Lately, I find myself reminiscing about my hospitality days. For a number of years, we’ve read about research providing proof that it’s the Customer Experience (or CX in short) making the difference in coming out on top or not. In their 2005 report, Bain & Company point out that, in general, companies struggle with the delivery gap. I can’t help but time-lapsing back to my hotel & management college years. All we spoke about was the gap model: it’s that difference between what a guest (your customer) expects and their perception of the service they actually receive. Whichever ‘gap’ we discuss here; bridging it enables anyone to exceed expectations (and come out on top!).
Apart from a love for fine food and wine, I initially chose a hospitality career because of the opportunity to practice service excellence. To this day, I am passionate about exceeding customer expectations, albeit in another industry. I do get weak knees when I see companies doing it right too.
Take Swapfiets: they realised I needed something before I did myself! By going around with what I like to call a ‘bike butler service’ (for free!) they proactively take care of minor repairs such as fixing a light, greasing a chain, or in this case putting extra air in my tires. What an excellent service!
So, here I am reminiscing and I believe we can all still learn a great deal by looking towards the hospitality industry. Some are with me, such as Mercedes Benz’ previous US CEO, Steve Cannon. He started looking towards the likes of Fours Seasons, Ritz Carlton and Mandarin Oriental in order to improve Mercedes’ customer experience program.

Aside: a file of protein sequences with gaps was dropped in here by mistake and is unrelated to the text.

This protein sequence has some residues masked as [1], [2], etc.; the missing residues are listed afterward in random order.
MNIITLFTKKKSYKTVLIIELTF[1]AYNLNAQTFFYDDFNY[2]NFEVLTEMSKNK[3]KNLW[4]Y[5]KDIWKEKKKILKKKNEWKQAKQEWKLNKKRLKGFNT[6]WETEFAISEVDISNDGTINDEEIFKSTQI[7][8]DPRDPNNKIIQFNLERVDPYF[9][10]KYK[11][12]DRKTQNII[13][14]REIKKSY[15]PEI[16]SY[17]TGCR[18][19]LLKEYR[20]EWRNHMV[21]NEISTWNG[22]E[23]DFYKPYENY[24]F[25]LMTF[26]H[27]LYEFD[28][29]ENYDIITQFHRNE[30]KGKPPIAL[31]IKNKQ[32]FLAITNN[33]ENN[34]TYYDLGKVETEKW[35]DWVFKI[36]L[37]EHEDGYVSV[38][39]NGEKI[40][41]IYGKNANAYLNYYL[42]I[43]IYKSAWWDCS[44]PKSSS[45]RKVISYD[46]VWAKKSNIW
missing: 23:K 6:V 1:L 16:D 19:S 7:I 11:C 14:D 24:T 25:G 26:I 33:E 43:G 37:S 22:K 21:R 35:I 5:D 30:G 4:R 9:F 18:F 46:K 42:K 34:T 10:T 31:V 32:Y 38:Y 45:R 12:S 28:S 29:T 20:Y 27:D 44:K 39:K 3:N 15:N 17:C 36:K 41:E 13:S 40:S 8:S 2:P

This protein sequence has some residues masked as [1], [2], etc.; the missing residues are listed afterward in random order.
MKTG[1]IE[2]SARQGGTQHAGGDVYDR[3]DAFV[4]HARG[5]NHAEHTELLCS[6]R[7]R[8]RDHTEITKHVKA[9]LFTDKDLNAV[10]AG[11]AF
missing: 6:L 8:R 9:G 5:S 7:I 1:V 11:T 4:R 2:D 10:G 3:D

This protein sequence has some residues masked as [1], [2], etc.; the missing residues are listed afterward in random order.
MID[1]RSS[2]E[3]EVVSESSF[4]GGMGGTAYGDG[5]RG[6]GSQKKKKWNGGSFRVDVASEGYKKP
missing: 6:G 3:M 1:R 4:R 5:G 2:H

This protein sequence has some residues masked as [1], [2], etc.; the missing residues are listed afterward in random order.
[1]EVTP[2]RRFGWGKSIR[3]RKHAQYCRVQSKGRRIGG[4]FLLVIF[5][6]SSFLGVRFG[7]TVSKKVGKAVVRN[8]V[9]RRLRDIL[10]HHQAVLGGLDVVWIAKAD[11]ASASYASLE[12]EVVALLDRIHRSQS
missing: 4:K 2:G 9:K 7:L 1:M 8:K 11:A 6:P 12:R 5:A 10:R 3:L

By now, most of us at least believe in the fact that it should all be about the customer and CX. With ample believers in the corporate world, the actual number of achievers however absolutely lacks. This is once again underpinned by Gartner’s inverted pyramid: marketing leaders recognize that their companies will mostly, if not completely, compete on the basis of CX in two years. However, only a fraction state that their efforts have exceeded the actual expectations.
I was lucky enough to start my professional career at a Marriott hotel. When he started the company (as a root beer stand!) back in 1927, Mr. Marriott realized that only excellent service could set him apart from any competition. Something in this approach was spot on, judging by Forbes.
This company manages to offer an equally excellent experience at every single outlet. In fact, you will know it, the minute you walk into a Marriott hotel. All the same, Swapfiets has been very recognisable on the Dutch roads with their bright-blue-tired-bikes popping up everywhere. They have a strong brand promise and manage to execute it well.
As an email marketer, you too want your customers to recognise your brand and associate it with at the very least ‘very warm feelings’ right? Curious how CloseAlert can help you setting yourself apart from the competition?
Written by Alvin Vogelzang
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